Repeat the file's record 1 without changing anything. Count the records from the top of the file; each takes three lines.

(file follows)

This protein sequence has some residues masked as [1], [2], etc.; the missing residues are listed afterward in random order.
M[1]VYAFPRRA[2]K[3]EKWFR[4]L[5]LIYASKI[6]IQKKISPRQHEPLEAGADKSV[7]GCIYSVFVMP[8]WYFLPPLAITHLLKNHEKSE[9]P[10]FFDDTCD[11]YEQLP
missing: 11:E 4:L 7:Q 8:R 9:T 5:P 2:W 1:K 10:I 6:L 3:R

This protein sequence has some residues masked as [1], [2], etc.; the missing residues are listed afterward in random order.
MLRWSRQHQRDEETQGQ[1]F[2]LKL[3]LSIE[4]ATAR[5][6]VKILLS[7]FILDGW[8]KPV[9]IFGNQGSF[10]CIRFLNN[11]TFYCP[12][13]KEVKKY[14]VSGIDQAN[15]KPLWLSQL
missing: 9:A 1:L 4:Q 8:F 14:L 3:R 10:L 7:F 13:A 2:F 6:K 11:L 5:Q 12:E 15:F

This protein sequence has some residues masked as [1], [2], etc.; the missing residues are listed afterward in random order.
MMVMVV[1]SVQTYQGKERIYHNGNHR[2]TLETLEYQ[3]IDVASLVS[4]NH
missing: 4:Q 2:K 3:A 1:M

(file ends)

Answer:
This protein sequence has some residues masked as [1], [2], etc.; the missing residues are listed afterward in random order.
M[1]VYAFPRRA[2]K[3]EKWFR[4]L[5]LIYASKI[6]IQKKISPRQHEPLEAGADKSV[7]GCIYSVFVMP[8]WYFLPPLAITHLLKNHEKSE[9]P[10]FFDDTCD[11]YEQLP
missing: 11:E 4:L 7:Q 8:R 9:T 5:P 2:W 1:K 10:I 6:L 3:R